This segment was originally broadcast on Sep. 24, 2006. It was updated on Aug. 15, 2007.
In the aftermath of Hurricane Katrina two years ago, more than a thousand bodies were recovered in the city of New Orleans. Among the dead were 34 patients from Memorial Medical Center, a hospital that was stranded, isolated, in ten feet of water and without power for four sweltering days.
A year ago, Louisiana's attorney general stunned the city when he claimed that four of Memorial's dead did not die from illnesses or even from the horrific conditions but that they were murdered. Even more stunning, a highly respected doctor and two nurses were arrested.
A few weeks ago all three were cleared by a New Orleans grand jury. But still the case continues to resonate and raise questions about ethics, and compassion in what has been described as battlefield conditions. As correspondent Morley Safer reported last September, at the center of it was Dr. Anna Pou.
"It is unbelievably shocking for me that I'm actually sitting here having this conversation with you on national TV. And I want everybody to know that I am not a murderer, that we are not murderers," says Dr. Pou.
Dr. Pou, along with nurses Cheri Landry and Lori Budo, were arrested after an investigation by the state attorney general, who accused them of murder by injecting four patients in their care with two different drugs.
"When you use both of them together, it becomes a lethal cocktail and guarantees they're going to die," the attorney general, Charles Foti, announced.
The story made headlines around the world. It's New Orleans after all and theories abound: were patients murdered? Was it mercy killing? Did the doctor and nurses kill patients who were dying anyway and were too ill to be evacuated? Or were they simply given medication to make them comfortable in the most horrific of conditions.
The attorney general had no doubt. "This is not euthanasia. This is plain and simple homicide," Foti said.
"You went from being a highly respected physician to, in the eyes of the law, a criminal. What did that do to you?" Safer asks Dr. Pou.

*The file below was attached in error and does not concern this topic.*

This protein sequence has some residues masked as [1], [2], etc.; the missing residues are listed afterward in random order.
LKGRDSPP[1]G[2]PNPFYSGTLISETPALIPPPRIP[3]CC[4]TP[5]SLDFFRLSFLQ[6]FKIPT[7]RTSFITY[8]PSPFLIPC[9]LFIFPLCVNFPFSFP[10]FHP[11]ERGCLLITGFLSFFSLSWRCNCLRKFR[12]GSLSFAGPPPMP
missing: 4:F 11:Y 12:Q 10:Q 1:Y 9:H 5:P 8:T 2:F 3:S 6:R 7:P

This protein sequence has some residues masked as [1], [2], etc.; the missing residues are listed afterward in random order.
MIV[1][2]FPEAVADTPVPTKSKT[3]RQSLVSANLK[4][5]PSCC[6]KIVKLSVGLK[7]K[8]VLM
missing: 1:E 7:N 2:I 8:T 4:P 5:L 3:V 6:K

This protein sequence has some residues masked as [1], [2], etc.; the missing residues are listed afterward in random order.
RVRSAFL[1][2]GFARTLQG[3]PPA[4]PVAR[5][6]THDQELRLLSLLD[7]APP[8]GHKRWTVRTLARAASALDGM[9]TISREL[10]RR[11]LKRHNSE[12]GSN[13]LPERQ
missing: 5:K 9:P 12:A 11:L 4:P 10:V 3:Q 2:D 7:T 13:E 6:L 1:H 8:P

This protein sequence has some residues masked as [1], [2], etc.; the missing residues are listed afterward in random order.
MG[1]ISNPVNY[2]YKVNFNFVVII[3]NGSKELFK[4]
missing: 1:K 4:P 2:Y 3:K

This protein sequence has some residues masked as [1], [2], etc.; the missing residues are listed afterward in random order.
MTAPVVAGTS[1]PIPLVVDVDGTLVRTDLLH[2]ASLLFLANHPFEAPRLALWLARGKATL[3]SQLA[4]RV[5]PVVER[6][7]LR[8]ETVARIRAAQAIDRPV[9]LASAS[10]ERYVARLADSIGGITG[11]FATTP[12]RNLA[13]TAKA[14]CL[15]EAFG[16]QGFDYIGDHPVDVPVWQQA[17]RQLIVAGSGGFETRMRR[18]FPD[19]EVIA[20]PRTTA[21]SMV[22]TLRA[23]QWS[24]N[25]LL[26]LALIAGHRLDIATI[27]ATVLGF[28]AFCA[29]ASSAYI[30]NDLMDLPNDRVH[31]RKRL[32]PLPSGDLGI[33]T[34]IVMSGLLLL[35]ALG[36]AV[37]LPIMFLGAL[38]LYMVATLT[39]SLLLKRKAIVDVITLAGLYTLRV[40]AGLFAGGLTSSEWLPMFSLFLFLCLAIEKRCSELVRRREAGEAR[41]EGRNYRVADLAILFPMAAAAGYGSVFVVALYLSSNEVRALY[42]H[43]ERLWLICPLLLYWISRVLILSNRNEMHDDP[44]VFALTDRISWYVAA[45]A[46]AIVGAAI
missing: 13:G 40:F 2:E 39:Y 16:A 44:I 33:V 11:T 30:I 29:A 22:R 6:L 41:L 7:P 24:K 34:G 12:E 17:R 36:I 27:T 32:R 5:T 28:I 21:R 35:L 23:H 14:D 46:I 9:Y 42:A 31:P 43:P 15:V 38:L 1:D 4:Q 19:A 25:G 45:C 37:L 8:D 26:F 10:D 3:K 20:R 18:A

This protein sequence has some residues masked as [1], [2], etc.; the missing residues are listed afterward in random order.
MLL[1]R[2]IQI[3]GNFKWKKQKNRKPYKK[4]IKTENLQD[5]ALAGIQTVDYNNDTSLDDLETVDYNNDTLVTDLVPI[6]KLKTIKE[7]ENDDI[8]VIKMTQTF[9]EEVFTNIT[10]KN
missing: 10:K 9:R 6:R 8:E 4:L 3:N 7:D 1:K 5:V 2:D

"It completely ripped my heart out. Because my entire life, I have tried to do good. And my entire adult life, I have given everything that I have within me to take care of my patients," she replies.
Dr. Pou has been practicing medicine for more than 15 years — as a head and neck surgeon who specializes in treating cancer patients. As Katrina approached, Dr. Pou headed to Memorial Medical Center, where she was on call. In all, about 2,000 people were in the hospital that Sunday night, many of them simply seeking refuge. After the storm passed the next morning, there was a sense of relief.
Dr. Pou was offered the chance to leave but she chose to stay with her patients. By early Tuesday morning, the city's levees were collapsing.
"It was really shocking. The water was squirting out of the vents in the street, the gutters. And water started coming. And probably rose about a foot an hour," she recalls.
By late Tuesday, the hospital was flooded with ten feet of water and completely without power. Ventilators stopped, there were no telephones, limited food, and perhaps worst of all the 110 degree heat.
"I don't know if there's any way for me to describe to you how intense the heat was," Dr. Pou tells Safer. "It was relentless. It was suffocating. It made it extremely difficult to breathe. And with the heat came the terrible smell from all of the human waste and the fact that we didn't have water."
Occasional helicopters or small boats would evacuate some patients, but nurses Cheri Landry and Lori Budo say that was rare.
"It was like, where are the boats? Where are the helicopters? Why isn't anybody coming?" Landry recalls.
Neither Landry nor Budo says they were thinking of getting on one of those boats. "Not until everybody else was out as far as patients or visitors or families. I mean, we were there for the duration," Landry explains.